HAVE GAVEL, WILL TRAVEL: Missouri Judges Hit the Road to Demystify Third Branch of Government

   

JEFFERSON CITY, Mo. –  Missouri judges are hitting the road as part of a statewide initiative – dubbed “Have Gavel, Will Travel” – aimed at boosting the public’s understanding of the judicial system. Of the three branches of government, the judicial branch is the least understood by most Americans, studies show.

“Civic literacy is the backbone of democracy and essential to maintaining the health of our republic,” said Judge Ted House, a circuit judge in the 11th Judicial Circuit (St. Charles County) and chair of the Supreme Court of Missouri’s civic education committee. “The courts have a unique opportunity and a responsibility to ensure all our citizens – including young folks – are engaged and knowledgeable about the way our government functions.”

The level of civic education among the public remains at an all-time low, research shows. A recent survey by the Annenburg Public Policy Center at the University of Pennsylvania of adults found: 68 percent could not name all three branches of government, while 33 percent could not name any of the three branches; and only 30 percent know the United States Senate confirms a nominee to the Supreme Court of the United States.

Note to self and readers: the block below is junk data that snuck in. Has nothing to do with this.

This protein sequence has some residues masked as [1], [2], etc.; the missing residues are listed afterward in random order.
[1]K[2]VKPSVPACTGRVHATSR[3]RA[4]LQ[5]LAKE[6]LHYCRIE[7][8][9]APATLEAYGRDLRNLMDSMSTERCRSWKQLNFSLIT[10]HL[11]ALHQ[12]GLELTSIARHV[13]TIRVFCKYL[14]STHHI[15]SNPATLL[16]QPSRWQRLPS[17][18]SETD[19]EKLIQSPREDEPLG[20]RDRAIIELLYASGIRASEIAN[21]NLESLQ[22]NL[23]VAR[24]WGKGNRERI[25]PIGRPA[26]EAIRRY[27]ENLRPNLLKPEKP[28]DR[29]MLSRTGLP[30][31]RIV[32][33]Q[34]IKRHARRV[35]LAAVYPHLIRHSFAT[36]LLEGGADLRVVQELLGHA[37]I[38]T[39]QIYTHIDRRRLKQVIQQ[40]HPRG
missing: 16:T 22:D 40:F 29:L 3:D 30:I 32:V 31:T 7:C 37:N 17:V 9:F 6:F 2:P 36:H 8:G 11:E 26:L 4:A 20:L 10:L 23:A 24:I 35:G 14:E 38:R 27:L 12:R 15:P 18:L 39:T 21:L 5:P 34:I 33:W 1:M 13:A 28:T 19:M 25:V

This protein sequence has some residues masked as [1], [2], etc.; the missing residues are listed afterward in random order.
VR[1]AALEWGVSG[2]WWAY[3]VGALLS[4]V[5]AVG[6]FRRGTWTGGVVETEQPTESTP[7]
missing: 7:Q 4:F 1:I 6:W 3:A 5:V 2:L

“Judges are eager to go into communities throughout the state and discuss how our courts function and why,” Judge House said. “While judges cannot offer legal advice or weigh in on pending cases, they can provide a wealth of information about how our judicial system works and why it is the best in the world. We also need to be educating the next generations of informed, engaged citizens – and future lawyers and judges.”

The “Have Gavel, Will Travel” program will operate year-round. Judges’ presentations are free, interactive and can be adapted to suit any audience. Traveling judges are available to visit elementary and secondary schools, colleges and universities, libraries, community and professional organizations, service clubs, senior citizen centers and residential facilities, neighborhood groups, and faith communities. Some judges are planning to hold live court proceedings in schools and community centers so members of the public can see first-hand what actually goes on inside a courtroom.